Details/Information for Canadian Forces (CF) Operation NIJMEGEN

CF Overseas Operations have most often operated within the construct of an international mandate. As such, the International Information is presented first in order to provide the context of the Canadian Operation (displayed second). Eventually, all rotations associated with the particular Canadian operation will also be displayed.

NIJMEGEN
July 19, 2000; Nijmegen, the Netherlands
Photo By: Sgt. Dennis J. Mah

The DCDS/CFSU Team parades through downtown
Nijmegen amidst a festival atmosphere with
crowds lining the streets cheering
and applauding the thousands of marchers
in the 84th annual Nijmegen March.

International Information

International Operation Name: Nijmegen Marches

International Mission Name: Nijmegen Marches

Mandating Organization: Government of Canada

Region Name: Europe

Location: Netherlands

Mission Date: 15 July 1952 - Present

Mission Mandate: To participate in the four day fitness marches in the Netherlands.

Mission/Operation Notes:

In the autumn of 1904, sergeants of the Dutch 6th Infantry Regiment formed a football (soccer) team. Other soldiers caught the sporting bug, which spread to civilians, and on 3 April 1908 the Dutch Physical Education Association (NbvLO) was formed. In July 1907, Lieutenant C. Viehoff had proposed a series of marches over four days covering 150 kilometres. In 1909, the NbvLO designed 15 such 150 kms courses (now 160 kms) and on 1 September 1909 the first 306 soldiers and 10 civilians set out. In 1910, the Association designed only one course, from Arnhem through Doesburg and Zutphen to Apeldoorn. In 1925, Nijmegen became the official start point for the four-day marches.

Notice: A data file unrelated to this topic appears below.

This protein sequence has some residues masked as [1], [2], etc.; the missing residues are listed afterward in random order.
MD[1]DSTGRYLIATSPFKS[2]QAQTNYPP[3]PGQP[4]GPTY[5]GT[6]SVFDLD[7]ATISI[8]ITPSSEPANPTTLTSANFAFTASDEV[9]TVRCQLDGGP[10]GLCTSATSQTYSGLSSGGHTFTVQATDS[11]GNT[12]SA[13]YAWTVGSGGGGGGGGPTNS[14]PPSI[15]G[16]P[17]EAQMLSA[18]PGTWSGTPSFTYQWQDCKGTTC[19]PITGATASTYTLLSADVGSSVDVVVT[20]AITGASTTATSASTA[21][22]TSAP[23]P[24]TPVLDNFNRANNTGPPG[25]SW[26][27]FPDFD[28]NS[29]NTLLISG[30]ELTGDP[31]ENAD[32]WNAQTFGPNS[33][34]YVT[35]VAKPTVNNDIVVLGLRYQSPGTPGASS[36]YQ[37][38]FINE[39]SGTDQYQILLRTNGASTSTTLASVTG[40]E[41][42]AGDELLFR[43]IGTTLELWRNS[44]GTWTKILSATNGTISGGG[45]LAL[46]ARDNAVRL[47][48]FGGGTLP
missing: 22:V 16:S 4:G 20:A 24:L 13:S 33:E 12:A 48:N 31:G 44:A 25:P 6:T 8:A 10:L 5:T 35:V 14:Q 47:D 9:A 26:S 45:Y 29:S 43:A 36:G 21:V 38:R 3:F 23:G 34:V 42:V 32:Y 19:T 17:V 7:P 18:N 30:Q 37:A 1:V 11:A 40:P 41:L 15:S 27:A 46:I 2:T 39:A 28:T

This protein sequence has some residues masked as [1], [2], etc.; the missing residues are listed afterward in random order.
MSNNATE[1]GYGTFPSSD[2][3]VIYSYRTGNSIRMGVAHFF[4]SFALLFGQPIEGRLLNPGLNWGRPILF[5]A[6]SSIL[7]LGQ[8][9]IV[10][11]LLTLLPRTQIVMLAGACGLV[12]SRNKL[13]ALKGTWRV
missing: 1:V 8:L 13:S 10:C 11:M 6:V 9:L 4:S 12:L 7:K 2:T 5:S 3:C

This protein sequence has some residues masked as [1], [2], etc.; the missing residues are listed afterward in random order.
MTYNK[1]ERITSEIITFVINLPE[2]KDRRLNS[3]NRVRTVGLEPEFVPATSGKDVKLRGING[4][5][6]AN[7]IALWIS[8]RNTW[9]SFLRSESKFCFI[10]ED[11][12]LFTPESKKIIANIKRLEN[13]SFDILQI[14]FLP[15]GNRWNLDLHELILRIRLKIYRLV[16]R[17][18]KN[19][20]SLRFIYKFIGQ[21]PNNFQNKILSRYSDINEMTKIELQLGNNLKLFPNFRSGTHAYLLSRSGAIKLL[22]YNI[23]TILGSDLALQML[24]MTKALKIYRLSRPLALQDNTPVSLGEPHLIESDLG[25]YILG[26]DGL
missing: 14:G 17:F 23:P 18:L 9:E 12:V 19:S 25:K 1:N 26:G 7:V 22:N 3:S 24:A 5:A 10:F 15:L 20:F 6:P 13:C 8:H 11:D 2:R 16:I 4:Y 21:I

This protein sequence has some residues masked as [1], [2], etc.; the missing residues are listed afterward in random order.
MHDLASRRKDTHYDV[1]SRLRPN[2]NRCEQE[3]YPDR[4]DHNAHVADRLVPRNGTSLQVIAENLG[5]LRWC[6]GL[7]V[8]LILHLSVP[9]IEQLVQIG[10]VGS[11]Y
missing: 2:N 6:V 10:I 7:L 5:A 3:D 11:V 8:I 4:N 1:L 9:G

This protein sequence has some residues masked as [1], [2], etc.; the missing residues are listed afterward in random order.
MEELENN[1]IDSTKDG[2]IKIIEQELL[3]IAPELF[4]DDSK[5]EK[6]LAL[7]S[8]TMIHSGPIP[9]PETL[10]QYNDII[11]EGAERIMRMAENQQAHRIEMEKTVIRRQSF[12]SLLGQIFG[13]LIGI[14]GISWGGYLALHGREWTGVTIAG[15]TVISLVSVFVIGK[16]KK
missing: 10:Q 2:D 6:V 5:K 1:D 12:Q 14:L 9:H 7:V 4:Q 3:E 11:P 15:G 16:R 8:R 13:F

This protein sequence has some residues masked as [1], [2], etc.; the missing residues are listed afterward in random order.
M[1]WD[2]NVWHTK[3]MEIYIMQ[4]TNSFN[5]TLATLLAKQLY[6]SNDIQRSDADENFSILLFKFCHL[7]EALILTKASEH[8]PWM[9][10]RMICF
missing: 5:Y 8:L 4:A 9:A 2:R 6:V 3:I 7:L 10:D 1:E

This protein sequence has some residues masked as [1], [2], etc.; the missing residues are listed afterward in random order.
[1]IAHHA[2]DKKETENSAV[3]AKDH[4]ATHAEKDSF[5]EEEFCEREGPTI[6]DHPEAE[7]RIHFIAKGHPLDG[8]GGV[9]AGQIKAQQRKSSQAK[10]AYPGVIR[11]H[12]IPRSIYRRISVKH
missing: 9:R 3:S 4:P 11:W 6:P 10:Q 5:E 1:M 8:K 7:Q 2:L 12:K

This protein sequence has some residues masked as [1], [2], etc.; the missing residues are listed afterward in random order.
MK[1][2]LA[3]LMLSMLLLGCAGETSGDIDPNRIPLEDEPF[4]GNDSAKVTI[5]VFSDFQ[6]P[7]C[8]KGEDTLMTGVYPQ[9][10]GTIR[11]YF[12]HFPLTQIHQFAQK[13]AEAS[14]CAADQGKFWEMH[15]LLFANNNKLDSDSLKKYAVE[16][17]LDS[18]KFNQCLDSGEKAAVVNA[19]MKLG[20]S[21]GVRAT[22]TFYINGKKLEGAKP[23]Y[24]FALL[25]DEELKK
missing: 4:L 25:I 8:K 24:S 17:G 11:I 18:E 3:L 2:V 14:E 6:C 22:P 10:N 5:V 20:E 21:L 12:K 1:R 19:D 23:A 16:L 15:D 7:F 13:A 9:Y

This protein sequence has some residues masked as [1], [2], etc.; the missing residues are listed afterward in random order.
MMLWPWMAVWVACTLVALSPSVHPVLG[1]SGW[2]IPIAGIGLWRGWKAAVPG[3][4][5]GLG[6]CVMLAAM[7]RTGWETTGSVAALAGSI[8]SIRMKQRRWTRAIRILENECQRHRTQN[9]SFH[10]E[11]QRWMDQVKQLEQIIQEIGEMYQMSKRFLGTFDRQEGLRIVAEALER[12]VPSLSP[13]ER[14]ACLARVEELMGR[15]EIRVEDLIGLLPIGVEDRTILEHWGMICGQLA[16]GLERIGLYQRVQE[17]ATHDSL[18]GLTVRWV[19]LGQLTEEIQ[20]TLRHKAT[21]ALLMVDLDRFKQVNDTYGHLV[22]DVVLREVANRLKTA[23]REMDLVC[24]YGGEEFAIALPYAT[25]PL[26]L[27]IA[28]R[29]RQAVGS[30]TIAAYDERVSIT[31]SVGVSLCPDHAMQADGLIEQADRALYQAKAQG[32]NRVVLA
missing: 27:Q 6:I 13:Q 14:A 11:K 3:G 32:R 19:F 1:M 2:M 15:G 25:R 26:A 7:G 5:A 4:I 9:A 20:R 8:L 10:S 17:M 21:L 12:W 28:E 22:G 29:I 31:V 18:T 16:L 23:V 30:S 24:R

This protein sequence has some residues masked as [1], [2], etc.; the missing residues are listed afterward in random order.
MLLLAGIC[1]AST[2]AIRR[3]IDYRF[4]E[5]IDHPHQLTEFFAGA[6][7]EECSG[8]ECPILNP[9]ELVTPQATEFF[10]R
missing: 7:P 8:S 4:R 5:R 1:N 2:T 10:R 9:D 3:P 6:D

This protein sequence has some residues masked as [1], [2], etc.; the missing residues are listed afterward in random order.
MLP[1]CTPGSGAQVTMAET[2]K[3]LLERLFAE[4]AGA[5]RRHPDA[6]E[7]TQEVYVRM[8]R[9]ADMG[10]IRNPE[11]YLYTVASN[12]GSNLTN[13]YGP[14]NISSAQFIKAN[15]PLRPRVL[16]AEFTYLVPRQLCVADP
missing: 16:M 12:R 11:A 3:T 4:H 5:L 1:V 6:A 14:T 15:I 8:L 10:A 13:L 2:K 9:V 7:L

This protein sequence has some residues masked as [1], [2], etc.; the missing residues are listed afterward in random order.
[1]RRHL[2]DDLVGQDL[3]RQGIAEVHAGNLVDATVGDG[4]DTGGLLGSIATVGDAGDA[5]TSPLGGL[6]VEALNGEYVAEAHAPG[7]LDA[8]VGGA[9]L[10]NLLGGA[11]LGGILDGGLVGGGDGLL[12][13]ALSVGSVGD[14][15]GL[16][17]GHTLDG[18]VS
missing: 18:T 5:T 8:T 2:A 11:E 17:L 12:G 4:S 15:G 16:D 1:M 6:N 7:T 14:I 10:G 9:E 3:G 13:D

In 1928, Amsterdam hosted the Olympic Games. The march organizer, Jonkheer W. Schorer invited delegations from France, Germany, Norway and the United Kingdom to participate. The march gained in popularity through the 1930s, with increasing number of persons and international contingents. After the Second World War, a fund-raising drive and the efforts of volunteers allowed Nijmegen to again host a march in 1946. Starting with 4,011 people in 1946, the march now regularly draws over 35,000 people, but has been capped at 47,000.

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Canadian Forces (CF) Information (NIJMEGEN)

CF Mission/Operation Notes:

Canadian participation in the Nijmegen marches has been given the name Operation NIJMEGEN. The Canadian Forces have been marching since 1952 when members of the 27th Infantry Brigade in Germany participated. The CF now regularly sends a contingent of 200 men and women. During the march the Canadian military participants stop at the Groesbeek Commonwealth War Cemetery, where they stage a ceremony to pay respect to the 2,331 soldiers and airmen who are interred there.